NYUJ Testing Update: New York Prisons See More Than 60 New COVID-19 Cases From Last Week; NYUJ Coalition Calls on DOCCS to Retest Incarcerated Population and Adopt Mass Testing
November 16, 2020

FOR IMMEDIATE RELEASE: November 16, 2020
Contact: Jason Kaplan | kaplan@skdknick.com

NYUJ Testing Update: New York Prisons See More Than 60 New COVID-19 Cases From Last Week; NYUJ Coalition Calls on DOCCS to Retest Incarcerated Population and Adopt Mass Testing

DOCCS’s Current COVID-19 Testing Approach Increases Risk of COVID-19 Outbreaks and Spreads to Communities

NEW YORK—Following the continued increase in positive COVID-19 cases among incarcerated New Yorkers, New Yorkers United for Justice (NYUJ)—a bipartisan coalition of local and national non-profit organizations that promote fair and safe criminal justice reforms—is calling on the New York State Department of Corrections and Community Supervision (DOCCS) to immediately retest New York’s incarcerated population and align with New York State’s COVID-19 mass testing strategy. Compared to last week, NYUJ’s latest report demonstrates more than 60 new COVID-19 cases in New York State’s correctional facilities.

NYUJ is also calling on DOCCS to immediately retest people with previous negative tests in all New York State prisons to have access to up-to-date, accurate information to prevent more prison outbreaks and spreads to neighboring communities.

“Despite recent outbreaks in several of its correctional facilities, DOCCS continues to engage in the bare minimum of targeted diagnostic testing in its facilities for their staff and incarcerated populations,” said Alexander Horwitz, Executive Director of NYUJ. “Failure to adopt timely and regular mass testing for both the virus and antibodies for all incarcerated New Yorkers not only jeopardizes their safety and the safety of correctional staff, but the public health of all our communities.”

Since March, DOCCS has failed to respond to calls to release a publicly disclosed plan to prevent the spread of coronavirus in correctional facilities and the statewide criminal justice system.

The need for increased testing and policies focused on decarceration are more urgent than ever as the state continues to experience a reported ongoing shortage of flu vaccines for incarcerated New Yorkers at DOCCS’s correctional facilities. Due to similar symptoms between the flu and COVID-19, lack of access to flu vaccines may create misdiagnoses and increase the risk of COVID-19 transmissions.

COVID-19 Cases Among Incarcerated Individuals and Correctional Staff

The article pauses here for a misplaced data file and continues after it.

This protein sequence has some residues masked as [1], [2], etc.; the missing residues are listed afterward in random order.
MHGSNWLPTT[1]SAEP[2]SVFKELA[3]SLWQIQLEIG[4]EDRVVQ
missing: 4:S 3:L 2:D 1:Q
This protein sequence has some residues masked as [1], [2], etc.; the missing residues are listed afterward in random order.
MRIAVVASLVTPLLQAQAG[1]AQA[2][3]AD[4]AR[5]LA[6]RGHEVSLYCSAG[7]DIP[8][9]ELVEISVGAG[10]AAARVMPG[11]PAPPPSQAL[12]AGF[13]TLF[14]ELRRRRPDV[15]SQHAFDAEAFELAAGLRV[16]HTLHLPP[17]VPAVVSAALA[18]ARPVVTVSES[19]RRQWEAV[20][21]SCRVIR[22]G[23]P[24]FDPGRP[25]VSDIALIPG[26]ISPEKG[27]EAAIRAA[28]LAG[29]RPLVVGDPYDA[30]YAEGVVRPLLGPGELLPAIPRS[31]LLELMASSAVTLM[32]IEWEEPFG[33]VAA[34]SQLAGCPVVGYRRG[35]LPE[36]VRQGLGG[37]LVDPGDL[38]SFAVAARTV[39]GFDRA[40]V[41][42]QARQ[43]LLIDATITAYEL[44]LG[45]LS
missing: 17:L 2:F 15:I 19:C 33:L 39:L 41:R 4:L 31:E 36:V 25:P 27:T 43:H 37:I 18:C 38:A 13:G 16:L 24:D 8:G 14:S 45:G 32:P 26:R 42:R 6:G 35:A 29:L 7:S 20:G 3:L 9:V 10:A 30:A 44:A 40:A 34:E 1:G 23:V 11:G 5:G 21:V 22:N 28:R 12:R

Updated on November 16, 2020

Prison System (Accessed Nov 16, 2020) Incarcerated Positive Staff Positive Incarcerated Individual-to-Staff COVID-19 Ratio # of Tests for incarcerated population
Alabama 751 542 1.39 6,783
California 17,498 4,915 3.56 106,351
Delaware 563 217 2.59 N/A
Federal BOP 19,702 2,656 7.42 74,862
Florida 16,974 3,597 4.72 84,406
Georgia 2,125 1,049 2.03 N/A
Illinois 3,258 1,909 1.71 N/A
Indiana 1,813 750 2.42 9,216
Iowa 2,966 407 7.29 25,772
Kansas 4,411 581 7.59 N/A
Louisiana 2,426 536 4.53 6,903
Michigan 9,411 1,347 6.99 241,140
Missouri 3,364 1,286 2.62 63,382
Nevada 170 214 0.79 12,368
New Jersey 3,017 1,182 2.55 Phase 3 testing, testing all individuals who tested negative in Phase 2.
New York 1,705 1,540 1.11 34,835
Ohio 7,267 1,942 3.74 41,652
Oregon 1,348 337 4.00 9,416
Pennsylvania 1,257 728 1.73 29,731
South Carolina 2,394 545 4.39 N/A
Texas 25,682 6,039 4.25 233,212
Vermont 55 25 2.20 2,117
Wisconsin 6,157 1,407 4.38 62,342



About New Yorkers United for Justice (NYUJ):
New Yorkers United for Justice is a statewide coalition comprised of local and national non-profit organizations committed to supporting a movement that will bring much-needed criminal justice reform to New York State and ensure that policies promote safety and fairness. NYUJ aims for legislative urgency to fix a broken criminal justice system that punishes the poor and communities of color, tears families apart, and makes New Yorkers less safe. NYUJ believes that a system that ensures equal access to justice for anyone accused in New York State, regardless of age, race, ethnicity or socioeconomic status, disability, veteran status, sexual orientation, gender identity or expression, national origin or religion, must be the standard.